Mr Buttner confirmed that the Yaris is a contender to be the third TRD model, but GoAuto understands the RAV4 could be in with a better chance because it is now available with the same 3.5-litre V6 as the standard Aurion, and would require a similar validation program undertaken for the TRD Aurion.

Of course, the Kluger is also powered by the same basic 3.5 V6, but its more family-oriented demographic is less likely to stump up for the price premium a TRD Kluger would command.

The Corolla has been eliminated as the third TRD candidate because Toyota's skunkworks cannot get enough power out of Toyota’s best-selling model – a scenario first mooted by GoAuto in November, when TRD was still evaluating its Corolla options.

He said that engineers working with the four-cylinder engine had fallen 20-25kW short of an acceptable target for the competitive ‘hot-hatch’ market.

A wild 200kW 3.5-litre V6-engined ‘Blade’ model sold overseas is only made in left-hand drive (the RHD Japanese market only gets the 123kW 2.4-litre four-cylinder Blade) and would therefore be too expensive to re-engineer given the limited numbers for TRD.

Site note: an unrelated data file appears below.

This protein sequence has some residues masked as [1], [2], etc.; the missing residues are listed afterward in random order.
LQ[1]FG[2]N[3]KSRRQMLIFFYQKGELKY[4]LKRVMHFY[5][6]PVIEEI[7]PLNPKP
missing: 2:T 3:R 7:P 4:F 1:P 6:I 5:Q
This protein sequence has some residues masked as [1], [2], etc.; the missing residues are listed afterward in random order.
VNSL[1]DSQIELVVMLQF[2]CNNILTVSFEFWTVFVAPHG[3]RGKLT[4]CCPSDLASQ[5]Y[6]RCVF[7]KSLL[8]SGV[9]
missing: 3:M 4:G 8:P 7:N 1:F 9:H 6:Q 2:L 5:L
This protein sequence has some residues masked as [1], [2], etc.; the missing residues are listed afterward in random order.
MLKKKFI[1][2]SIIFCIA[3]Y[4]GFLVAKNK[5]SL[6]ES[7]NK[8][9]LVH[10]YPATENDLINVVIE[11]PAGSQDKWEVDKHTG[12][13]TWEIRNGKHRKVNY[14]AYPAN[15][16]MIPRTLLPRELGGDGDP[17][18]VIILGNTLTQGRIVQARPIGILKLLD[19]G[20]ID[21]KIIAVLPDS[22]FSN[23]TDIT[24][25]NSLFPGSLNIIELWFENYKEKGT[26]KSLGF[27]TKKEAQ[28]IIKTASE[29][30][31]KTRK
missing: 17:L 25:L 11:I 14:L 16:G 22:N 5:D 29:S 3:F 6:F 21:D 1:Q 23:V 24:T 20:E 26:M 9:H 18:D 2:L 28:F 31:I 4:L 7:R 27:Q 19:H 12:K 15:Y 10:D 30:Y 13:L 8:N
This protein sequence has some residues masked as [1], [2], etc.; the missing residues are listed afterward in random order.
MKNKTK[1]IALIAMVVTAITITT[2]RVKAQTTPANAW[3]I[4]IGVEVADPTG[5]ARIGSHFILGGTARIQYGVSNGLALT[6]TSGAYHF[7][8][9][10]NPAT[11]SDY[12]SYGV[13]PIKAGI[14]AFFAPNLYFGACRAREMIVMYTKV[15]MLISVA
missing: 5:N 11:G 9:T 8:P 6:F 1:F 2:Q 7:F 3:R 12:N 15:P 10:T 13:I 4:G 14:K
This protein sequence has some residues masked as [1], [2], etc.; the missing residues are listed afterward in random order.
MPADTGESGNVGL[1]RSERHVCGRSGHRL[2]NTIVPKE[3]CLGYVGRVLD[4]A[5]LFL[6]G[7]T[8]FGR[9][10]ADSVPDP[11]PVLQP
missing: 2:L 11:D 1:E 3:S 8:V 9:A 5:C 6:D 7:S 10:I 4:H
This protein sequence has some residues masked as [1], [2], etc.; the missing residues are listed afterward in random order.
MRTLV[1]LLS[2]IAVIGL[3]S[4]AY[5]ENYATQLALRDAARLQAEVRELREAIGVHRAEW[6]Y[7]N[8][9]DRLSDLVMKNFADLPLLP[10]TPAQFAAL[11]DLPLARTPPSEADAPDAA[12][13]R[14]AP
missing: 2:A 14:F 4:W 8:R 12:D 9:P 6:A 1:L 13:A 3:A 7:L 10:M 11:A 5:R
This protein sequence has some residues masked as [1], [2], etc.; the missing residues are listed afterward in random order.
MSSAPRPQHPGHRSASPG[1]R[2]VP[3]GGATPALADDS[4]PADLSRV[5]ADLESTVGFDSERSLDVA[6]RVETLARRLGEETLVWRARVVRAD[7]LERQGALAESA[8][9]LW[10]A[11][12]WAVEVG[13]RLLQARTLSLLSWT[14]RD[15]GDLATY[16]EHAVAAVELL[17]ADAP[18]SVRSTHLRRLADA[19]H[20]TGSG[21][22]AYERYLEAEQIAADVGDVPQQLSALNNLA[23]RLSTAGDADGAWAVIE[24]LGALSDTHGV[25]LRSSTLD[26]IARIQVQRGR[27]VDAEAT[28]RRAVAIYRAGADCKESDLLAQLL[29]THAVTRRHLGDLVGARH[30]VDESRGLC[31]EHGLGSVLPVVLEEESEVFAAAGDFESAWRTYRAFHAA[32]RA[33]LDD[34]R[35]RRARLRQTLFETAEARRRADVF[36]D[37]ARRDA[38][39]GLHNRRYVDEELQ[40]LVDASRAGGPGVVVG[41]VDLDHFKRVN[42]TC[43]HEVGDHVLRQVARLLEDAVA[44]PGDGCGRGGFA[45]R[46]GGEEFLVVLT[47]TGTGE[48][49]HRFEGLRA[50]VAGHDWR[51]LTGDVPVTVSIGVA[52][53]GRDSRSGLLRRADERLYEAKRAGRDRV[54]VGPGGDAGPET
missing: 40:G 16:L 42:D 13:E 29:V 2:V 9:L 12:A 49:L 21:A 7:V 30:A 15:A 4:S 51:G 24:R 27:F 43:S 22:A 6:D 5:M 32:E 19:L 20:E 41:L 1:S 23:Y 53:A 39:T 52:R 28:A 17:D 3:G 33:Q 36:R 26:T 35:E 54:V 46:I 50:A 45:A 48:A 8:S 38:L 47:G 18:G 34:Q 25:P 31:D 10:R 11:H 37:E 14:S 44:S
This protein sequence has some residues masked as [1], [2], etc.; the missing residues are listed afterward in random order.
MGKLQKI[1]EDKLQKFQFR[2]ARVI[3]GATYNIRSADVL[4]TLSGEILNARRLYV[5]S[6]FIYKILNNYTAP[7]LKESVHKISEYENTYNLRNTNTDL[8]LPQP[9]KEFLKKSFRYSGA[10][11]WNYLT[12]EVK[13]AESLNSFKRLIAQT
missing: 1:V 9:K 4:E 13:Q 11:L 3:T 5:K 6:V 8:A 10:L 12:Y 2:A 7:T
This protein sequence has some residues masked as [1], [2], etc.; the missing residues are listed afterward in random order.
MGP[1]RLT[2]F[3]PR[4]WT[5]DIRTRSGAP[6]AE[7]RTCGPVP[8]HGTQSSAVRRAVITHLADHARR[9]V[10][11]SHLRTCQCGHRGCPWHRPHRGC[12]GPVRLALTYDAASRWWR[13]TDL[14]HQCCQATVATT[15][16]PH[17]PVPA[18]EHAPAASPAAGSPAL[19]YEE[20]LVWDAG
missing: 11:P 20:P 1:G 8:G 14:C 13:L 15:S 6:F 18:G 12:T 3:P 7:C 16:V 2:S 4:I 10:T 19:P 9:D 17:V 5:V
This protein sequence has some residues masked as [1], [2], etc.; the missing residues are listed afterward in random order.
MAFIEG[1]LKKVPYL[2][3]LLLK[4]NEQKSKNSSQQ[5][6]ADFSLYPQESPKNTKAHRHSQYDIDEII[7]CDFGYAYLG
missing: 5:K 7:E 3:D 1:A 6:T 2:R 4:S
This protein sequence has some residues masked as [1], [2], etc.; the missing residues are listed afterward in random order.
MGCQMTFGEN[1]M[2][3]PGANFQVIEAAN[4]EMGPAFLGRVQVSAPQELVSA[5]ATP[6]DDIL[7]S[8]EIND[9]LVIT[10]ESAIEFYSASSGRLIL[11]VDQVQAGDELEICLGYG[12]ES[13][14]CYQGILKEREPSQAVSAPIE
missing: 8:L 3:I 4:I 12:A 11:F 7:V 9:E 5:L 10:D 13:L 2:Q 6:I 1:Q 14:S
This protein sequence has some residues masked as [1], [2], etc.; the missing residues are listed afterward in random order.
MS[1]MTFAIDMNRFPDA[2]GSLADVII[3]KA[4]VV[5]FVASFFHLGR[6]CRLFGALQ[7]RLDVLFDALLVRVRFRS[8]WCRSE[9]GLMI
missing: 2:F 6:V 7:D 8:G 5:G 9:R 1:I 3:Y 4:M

However, Mr Buttner left the door open for the V6 Corolla to come to Australia as a mainstream Toyota model because the extra sales potential would cover the cost of engineering it for RHD.

“We still haven’t locked in on a third (TRD) model and we’re not hell-bent on whatever time we go to market by,” he said.

“This is a flexible program that will be driven by the circumstances prevailing in the marketplace at the time and how well the brand is being established and embedded in the psyche of the Australian consumer.

“We’re still going through our internal deliberations and, frankly, we’re not hung up on timing. Everyone keeps pushing for when we will announce it and when it will be.

“I can’t see anything (coming out) this year. I’d like to think we’ll have an announcement before June.”

Read more:

First drive: TRD HiLux treads where no others dare